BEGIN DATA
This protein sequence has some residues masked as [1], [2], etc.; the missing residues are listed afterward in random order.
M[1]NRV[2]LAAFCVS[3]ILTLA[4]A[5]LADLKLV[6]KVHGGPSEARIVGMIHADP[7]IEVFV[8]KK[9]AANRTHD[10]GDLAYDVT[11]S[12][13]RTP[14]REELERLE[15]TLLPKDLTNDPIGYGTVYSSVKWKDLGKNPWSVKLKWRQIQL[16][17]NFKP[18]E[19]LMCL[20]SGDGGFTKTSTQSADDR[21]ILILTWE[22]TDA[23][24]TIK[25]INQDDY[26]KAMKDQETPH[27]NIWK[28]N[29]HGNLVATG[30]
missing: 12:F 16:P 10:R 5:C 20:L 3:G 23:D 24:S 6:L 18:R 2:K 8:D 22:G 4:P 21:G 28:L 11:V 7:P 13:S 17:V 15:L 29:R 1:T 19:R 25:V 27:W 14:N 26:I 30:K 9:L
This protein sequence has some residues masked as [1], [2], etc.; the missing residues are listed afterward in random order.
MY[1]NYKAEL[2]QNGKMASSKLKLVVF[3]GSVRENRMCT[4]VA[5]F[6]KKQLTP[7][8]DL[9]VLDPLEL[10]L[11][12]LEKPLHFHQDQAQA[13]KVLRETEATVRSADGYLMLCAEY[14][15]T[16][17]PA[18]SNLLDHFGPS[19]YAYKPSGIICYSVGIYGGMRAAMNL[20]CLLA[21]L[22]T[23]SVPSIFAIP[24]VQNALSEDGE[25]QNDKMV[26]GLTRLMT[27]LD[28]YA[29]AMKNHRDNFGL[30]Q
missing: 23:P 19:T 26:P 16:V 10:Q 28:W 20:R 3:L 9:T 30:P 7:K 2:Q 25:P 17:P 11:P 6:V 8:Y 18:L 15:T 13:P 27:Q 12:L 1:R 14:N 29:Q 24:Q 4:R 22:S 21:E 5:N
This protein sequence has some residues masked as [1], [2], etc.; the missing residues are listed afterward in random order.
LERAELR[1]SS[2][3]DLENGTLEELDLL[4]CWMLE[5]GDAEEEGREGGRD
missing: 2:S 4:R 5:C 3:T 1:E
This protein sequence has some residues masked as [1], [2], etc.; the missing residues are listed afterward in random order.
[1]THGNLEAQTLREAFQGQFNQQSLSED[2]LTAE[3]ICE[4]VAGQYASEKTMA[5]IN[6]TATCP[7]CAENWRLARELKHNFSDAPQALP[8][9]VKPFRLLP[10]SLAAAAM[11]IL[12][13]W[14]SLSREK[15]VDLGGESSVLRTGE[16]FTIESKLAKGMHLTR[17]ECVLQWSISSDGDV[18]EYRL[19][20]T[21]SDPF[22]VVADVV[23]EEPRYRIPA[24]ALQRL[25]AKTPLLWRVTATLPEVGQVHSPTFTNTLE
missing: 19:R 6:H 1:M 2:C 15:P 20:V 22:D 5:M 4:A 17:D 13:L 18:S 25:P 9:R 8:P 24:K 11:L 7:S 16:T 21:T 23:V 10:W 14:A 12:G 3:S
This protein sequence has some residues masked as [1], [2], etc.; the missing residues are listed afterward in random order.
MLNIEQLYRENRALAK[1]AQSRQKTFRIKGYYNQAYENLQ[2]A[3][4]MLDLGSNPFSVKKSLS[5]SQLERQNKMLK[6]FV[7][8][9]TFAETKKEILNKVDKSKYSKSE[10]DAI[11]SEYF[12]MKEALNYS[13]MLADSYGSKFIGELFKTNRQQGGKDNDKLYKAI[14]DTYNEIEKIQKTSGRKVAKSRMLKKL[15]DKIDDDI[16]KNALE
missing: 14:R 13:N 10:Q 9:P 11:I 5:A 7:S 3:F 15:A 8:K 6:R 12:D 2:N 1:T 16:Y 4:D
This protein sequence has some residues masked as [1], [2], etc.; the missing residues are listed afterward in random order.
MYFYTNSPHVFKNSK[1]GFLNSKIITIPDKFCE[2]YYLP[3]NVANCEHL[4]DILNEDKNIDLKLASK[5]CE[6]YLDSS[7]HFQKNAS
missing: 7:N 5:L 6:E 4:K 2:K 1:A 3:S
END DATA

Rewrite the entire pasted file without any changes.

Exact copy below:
This protein sequence has some residues masked as [1], [2], etc.; the missing residues are listed afterward in random order.
M[1]NRV[2]LAAFCVS[3]ILTLA[4]A[5]LADLKLV[6]KVHGGPSEARIVGMIHADP[7]IEVFV[8]KK[9]AANRTHD[10]GDLAYDVT[11]S[12][13]RTP[14]REELERLE[15]TLLPKDLTNDPIGYGTVYSSVKWKDLGKNPWSVKLKWRQIQL[16][17]NFKP[18]E[19]LMCL[20]SGDGGFTKTSTQSADDR[21]ILILTWE[22]TDA[23][24]TIK[25]INQDDY[26]KAMKDQETPH[27]NIWK[28]N[29]HGNLVATG[30]
missing: 12:F 16:P 10:R 5:C 20:L 3:G 23:D 24:S 6:L 18:R 2:K 8:D 22:G 4:P 21:G 28:L 11:V 7:P 13:S 17:V 15:L 29:R 1:T 19:R 25:V 27:W 14:N 26:I 30:K 9:L
This protein sequence has some residues masked as [1], [2], etc.; the missing residues are listed afterward in random order.
MY[1]NYKAEL[2]QNGKMASSKLKLVVF[3]GSVRENRMCT[4]VA[5]F[6]KKQLTP[7][8]DL[9]VLDPLEL[10]L[11][12]LEKPLHFHQDQAQA[13]KVLRETEATVRSADGYLMLCAEY[14][15]T[16][17]PA[18]SNLLDHFGPS[19]YAYKPSGIICYSVGIYGGMRAAMNL[20]CLLA[21]L[22]T[23]SVPSIFAIP[24]VQNALSEDGE[25]QNDKMV[26]GLTRLMT[27]LD[28]YA[29]AMKNHRDNFGL[30]Q
missing: 23:P 19:T 26:P 16:V 10:Q 28:W 20:R 3:L 9:T 30:P 7:K 2:Q 25:P 17:P 11:P 6:V 8:Y 18:L 15:T 13:P 27:Q 12:L 1:R 14:N 29:Q 24:Q 4:R 22:S 21:E 5:N
This protein sequence has some residues masked as [1], [2], etc.; the missing residues are listed afterward in random order.
LERAELR[1]SS[2][3]DLENGTLEELDLL[4]CWMLE[5]GDAEEEGREGGRD
missing: 2:S 4:R 5:C 3:T 1:E
This protein sequence has some residues masked as [1], [2], etc.; the missing residues are listed afterward in random order.
[1]THGNLEAQTLREAFQGQFNQQSLSED[2]LTAE[3]ICE[4]VAGQYASEKTMA[5]IN[6]TATCP[7]CAENWRLARELKHNFSDAPQALP[8][9]VKPFRLLP[10]SLAAAAM[11]IL[12][13]W[14]SLSREK[15]VDLGGESSVLRTGE[16]FTIESKLAKGMHLTR[17]ECVLQWSISSDGDV[18]EYRL[19][20]T[21]SDPF[22]VVADVV[23]EEPRYRIPA[24]ALQRL[25]AKTPLLWRVTATLPEVGQVHSPTFTNTLE
missing: 19:R 6:H 1:M 2:C 15:P 20:V 22:D 5:M 4:A 17:D 13:L 18:S 25:P 9:R 8:P 24:K 11:L 7:S 16:T 21:T 23:V 10:W 14:A 12:G 3:S
This protein sequence has some residues masked as [1], [2], etc.; the missing residues are listed afterward in random order.
MLNIEQLYRENRALAK[1]AQSRQKTFRIKGYYNQAYENLQ[2]A[3][4]MLDLGSNPFSVKKSLS[5]SQLERQNKMLK[6]FV[7][8][9]TFAETKKEILNKVDKSKYSKSE[10]DAI[11]SEYF[12]MKEALNYS[13]MLADSYGSKFIGELFKTNRQQGGKDNDKLYKAI[14]DTYNEIEKIQKTSGRKVAKSRMLKKL[15]DKIDDDI[16]KNALE
missing: 14:R 13:N 10:Q 9:P 11:I 5:A 7:S 3:F 15:A 8:K 6:R 12:D 2:N 1:T 16:Y 4:D
This protein sequence has some residues masked as [1], [2], etc.; the missing residues are listed afterward in random order.
MYFYTNSPHVFKNSK[1]GFLNSKIITIPDKFCE[2]YYLP[3]NVANCEHL[4]DILNEDKNIDLKLASK[5]CE[6]YLDSS[7]HFQKNAS
missing: 7:N 5:L 6:E 4:K 2:K 1:A 3:S